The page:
Have the banks got away with it? With the recession set to be officially declared over next week and the financial world returning to relative normality, one thing's clear – nothing has really changed. The banks are still ripping people off with excessive overdraft and current account charges. They are also still refusing to offer real help to struggling borrowers by, for example, freezing interest charges.
In other words, despite their massive cock-ups, it's back to banking business as usual with champagne, cigars and big bonuses all round. Bookie Paddy Power predicts British bankers will be pocketing £7bn when this year's bonuses are paid out. While that's not as high as the excesses during the boom of 2007, when beaming bankers received around £10.2bn, it is a lot more than last year when they were awarded £4bn.
Enough's enough. The Government has done little to improve the lot of the consumer when it comes to mainstream banking and there is unlikely to be anything positive to appear after this year's election, whichever party emerges triumphant. It means it's down to us to change things. Pleasingly Which? has taken up the challenge with its Future of Banking Commission. It aims "to put the wider interests of society at the heart of financial reform" and has recruited former Tory Party chairman David Davis to chair it, with support from Labour's John McFall and the Liberal Democrat's Vince Cable.
Which? says the commission will be the first report to look at the financial crisis from the point of view of normal people. It will hold three select committee style hearings in February and March calling key witnesses such as Bank of England governor Mervyn King, pictured, along with a good selection of other banking bigwigs. On top of that senior politicians, financial regulators, trade unions and business leaders will also give evidence. What's missing from that list? You.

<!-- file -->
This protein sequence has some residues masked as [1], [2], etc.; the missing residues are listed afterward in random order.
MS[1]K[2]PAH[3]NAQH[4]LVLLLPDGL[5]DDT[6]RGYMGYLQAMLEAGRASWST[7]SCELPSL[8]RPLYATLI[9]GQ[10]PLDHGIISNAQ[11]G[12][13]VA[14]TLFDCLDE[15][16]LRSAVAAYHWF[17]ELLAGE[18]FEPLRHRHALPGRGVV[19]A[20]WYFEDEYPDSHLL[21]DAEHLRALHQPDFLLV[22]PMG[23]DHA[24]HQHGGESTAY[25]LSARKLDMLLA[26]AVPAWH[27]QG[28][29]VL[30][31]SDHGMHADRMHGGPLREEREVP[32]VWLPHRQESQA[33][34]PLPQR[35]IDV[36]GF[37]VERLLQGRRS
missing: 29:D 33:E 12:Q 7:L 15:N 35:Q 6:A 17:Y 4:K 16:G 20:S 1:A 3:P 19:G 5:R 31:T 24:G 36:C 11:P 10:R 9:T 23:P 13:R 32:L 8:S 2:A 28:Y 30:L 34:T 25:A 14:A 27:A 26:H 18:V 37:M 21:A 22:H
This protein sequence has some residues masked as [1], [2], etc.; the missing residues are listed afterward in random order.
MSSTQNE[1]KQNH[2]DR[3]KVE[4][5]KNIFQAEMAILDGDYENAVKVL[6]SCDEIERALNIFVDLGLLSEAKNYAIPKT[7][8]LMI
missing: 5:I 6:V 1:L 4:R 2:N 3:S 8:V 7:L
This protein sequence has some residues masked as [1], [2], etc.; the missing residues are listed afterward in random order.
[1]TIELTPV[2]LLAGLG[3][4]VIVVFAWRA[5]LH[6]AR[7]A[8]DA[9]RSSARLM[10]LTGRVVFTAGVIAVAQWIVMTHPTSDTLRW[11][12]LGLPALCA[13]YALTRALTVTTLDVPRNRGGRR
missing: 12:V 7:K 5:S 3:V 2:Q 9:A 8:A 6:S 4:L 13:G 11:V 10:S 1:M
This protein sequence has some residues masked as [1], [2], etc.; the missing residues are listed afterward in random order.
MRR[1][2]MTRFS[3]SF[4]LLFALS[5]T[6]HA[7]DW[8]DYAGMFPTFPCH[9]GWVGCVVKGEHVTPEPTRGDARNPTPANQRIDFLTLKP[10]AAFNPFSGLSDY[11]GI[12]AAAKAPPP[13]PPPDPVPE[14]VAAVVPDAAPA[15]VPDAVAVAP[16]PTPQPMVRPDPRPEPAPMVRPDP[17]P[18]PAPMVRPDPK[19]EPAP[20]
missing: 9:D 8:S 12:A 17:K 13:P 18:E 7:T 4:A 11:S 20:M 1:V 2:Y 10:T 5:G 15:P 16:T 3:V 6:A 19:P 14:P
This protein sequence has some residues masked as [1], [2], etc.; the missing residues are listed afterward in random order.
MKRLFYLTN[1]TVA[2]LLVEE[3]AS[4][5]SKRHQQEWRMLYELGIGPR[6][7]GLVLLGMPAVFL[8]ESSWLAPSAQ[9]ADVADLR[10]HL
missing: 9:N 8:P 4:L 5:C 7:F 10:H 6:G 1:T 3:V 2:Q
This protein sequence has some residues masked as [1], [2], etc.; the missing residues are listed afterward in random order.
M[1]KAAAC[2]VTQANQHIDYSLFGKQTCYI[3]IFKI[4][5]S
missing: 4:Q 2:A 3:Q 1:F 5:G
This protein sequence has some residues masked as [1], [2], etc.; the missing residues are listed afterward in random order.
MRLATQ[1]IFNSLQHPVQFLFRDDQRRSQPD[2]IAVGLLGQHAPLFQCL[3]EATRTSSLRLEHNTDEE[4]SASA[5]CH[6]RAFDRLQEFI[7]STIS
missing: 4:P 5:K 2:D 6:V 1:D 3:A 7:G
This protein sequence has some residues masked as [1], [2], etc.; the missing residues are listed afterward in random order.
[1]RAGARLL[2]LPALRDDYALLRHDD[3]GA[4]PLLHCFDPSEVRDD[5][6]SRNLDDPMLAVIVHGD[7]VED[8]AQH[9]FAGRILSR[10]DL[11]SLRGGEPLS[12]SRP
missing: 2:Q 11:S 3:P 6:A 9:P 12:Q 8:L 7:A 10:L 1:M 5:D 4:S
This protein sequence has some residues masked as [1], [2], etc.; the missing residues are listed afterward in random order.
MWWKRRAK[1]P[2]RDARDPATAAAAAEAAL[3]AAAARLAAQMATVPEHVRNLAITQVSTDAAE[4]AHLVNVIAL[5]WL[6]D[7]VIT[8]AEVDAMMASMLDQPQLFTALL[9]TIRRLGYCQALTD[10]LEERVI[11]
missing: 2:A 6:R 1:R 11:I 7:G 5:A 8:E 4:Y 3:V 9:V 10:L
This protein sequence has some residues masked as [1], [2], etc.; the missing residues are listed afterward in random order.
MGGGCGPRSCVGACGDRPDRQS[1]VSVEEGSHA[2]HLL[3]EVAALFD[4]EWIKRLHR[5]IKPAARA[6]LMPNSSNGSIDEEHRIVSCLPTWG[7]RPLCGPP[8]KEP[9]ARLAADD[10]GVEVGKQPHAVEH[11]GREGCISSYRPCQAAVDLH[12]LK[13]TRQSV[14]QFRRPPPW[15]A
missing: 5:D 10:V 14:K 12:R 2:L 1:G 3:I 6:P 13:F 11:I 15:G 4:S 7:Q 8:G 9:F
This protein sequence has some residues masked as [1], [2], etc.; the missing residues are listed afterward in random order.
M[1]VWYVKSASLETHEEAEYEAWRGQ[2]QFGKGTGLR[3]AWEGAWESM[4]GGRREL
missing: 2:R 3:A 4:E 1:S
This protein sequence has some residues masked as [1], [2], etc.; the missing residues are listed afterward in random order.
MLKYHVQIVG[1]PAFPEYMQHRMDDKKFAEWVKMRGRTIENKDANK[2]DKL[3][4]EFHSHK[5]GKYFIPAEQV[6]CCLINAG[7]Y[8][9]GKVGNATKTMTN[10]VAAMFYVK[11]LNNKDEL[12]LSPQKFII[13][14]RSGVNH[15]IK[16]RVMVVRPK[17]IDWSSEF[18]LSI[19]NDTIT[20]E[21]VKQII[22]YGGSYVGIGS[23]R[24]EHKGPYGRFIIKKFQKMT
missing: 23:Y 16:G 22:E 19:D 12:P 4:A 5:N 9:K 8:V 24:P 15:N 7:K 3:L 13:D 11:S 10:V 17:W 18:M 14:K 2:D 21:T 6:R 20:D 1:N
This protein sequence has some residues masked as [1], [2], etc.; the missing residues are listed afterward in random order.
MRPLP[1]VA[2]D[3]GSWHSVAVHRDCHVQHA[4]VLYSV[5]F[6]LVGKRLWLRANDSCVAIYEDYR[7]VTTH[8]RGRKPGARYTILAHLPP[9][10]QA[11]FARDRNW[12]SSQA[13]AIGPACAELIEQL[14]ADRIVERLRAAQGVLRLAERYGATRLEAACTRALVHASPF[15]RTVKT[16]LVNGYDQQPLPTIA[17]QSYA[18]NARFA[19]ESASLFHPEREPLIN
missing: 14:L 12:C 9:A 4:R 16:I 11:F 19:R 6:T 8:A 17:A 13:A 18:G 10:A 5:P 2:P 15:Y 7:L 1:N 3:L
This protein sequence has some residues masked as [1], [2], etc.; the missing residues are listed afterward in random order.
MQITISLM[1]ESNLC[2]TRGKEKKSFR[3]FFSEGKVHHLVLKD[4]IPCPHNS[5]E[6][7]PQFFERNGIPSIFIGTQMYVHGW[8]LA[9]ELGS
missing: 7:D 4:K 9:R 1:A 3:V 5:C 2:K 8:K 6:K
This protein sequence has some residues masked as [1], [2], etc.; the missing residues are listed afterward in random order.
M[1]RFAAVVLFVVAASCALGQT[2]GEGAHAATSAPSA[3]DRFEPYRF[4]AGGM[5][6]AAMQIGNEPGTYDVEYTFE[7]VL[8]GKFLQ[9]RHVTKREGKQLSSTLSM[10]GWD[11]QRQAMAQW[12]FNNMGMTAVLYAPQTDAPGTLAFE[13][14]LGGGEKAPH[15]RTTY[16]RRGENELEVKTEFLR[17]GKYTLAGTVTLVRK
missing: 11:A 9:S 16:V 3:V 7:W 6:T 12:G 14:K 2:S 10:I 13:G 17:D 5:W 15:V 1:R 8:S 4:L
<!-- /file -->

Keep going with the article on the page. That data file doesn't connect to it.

But Which? hasn't forgotten about you and is, in fact, putting normal people at the heart of its investigation. Which? chief executive, Peter Vicary-Smith, says, "Ordinary people are still feeling the repercussions of the financial crisis yet their voice has so far been missing from the debate about how to rebuild our banking system. Everyone uses banking services in some form or another so it's only right that the public has a say in how banks can better serve society."
To make sure your views are heard, Which? is hosting The Which? Big Banking Debate, culminating in a live event on the evening of Thursday 4 February. It may be your only real chance to have a say in how the banking system should change. Which? will be taking its findings to the government after the 2010 general election to show whoever is in power then how people want the financial crisis to be tackled.
For a chance to attend what should be a lively debate email email@example.com with "Big Banking Debate" as the message. If you can't get to the debate – being held in London's Victoria between 5pm and 8pm – email Which? with your views or fill in its online banking survey at tinyurl.com/y932mru.